But for the monotonous lull of heavy breathing, I would have sworn that his words had frozen everyone in the hall. I had never heard the little principal speak so boldly to anyone, black or white.
The supervisor swallowed dumb-foundedly. His face was aglow in silent rage.
“Have you been teaching these children things like that?” He asked the Negro principal, sternly.
“I have been teaching them that their race has produced great kings and queens as well as slaves and serfs,” the principal said. “The time is long overdue when we should let the world know that we erected and enjoyed the benefits of a splendid civilization long before the people of Europe had written a language.”
The supervisor shook with anger as he spoke. “You are not being paid to teach such things in this school, and I am demanding your resignation for overstepping your limit as a principl.”
George Du Vaul did not speak. A strong quiver swept over his sullen face. He revolved himself slowly and walked out of the room towards his office…
Some of the teachers followed the principal out of the chapel, leaving the crestfallen children restless and in a quandary about what to do next. Finally we started back to our rooms.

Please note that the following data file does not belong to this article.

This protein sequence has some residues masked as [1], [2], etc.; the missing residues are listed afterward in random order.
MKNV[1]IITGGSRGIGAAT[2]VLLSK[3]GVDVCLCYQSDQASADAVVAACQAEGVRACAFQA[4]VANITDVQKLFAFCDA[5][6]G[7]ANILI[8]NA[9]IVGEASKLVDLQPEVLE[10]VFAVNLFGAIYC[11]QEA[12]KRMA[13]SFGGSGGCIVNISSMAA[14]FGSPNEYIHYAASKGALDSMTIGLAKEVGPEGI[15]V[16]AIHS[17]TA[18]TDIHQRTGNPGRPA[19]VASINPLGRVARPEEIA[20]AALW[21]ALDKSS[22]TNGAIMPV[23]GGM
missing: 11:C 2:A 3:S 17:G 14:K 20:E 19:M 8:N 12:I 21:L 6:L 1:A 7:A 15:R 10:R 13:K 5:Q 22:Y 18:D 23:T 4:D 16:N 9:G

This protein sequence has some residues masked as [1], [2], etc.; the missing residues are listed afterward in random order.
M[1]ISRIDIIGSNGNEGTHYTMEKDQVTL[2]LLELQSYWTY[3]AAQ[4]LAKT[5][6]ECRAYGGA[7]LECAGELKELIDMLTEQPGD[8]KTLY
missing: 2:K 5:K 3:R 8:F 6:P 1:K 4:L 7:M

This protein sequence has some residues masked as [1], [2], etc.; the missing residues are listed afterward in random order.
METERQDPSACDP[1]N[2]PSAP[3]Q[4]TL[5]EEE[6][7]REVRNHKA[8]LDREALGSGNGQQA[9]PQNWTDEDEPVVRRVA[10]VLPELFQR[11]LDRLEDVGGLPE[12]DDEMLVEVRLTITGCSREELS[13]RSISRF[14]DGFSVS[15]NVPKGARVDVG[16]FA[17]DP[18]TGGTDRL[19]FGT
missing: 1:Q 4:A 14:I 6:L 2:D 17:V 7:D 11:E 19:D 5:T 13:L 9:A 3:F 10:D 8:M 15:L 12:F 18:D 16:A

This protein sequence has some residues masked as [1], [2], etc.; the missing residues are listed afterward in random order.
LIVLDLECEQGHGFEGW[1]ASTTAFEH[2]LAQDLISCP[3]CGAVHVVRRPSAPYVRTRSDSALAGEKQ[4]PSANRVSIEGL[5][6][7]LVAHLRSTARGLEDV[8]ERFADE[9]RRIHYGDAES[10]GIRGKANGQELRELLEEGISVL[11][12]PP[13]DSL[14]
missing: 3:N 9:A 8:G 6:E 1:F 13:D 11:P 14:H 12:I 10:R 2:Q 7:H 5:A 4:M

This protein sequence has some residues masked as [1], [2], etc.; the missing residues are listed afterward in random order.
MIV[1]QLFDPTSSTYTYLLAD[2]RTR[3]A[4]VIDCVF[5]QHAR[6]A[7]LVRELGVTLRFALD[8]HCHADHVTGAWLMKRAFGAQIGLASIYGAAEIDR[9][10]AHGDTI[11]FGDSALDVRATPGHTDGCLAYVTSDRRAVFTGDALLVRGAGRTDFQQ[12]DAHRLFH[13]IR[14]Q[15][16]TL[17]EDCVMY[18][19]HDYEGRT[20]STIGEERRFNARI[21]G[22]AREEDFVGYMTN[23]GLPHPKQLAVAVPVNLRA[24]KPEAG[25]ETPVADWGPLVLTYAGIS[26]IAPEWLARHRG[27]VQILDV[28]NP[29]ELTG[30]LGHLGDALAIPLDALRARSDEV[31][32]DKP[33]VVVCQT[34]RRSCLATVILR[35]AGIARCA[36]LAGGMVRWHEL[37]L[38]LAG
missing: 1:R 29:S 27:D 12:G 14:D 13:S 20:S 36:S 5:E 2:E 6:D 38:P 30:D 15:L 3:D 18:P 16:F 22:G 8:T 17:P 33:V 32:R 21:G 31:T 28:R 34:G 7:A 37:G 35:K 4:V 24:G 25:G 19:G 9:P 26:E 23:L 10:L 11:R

A few days later I heard that the principal had accepted a summer job as art instructor of a small high school somewhere in South Georgia and had gotten permission from Aaron’s parents to take him along so he could continue to encourage him in his painting.
I was on my way home when I saw him leaving his office. He was carrying a large briefcase and some books tucked under his arm. He has already said good-by to all the teachers, and strangely, he did not look broken-hearted. As he headed for the large front door, he readjusted his horn-rimmed glasses, but did not look back. An air of triumph gave more dignity to his soldierly stride. He had the appearance of a man who had done a great thing, something greater than any ordinary man would do.
Aaron Crawford was waiting outside for him. They walked down the street together. He put his arms around Aaron’s shoulder affectionately. He was talking sincerely to Aaron about something, and Aaron was listening, deeply earnest. I watched them until they were so far down the street that their forms had begun to blur. Even from this distance I could see they were still walking in brisk, dignified strides, like two people who had won some sort of victory.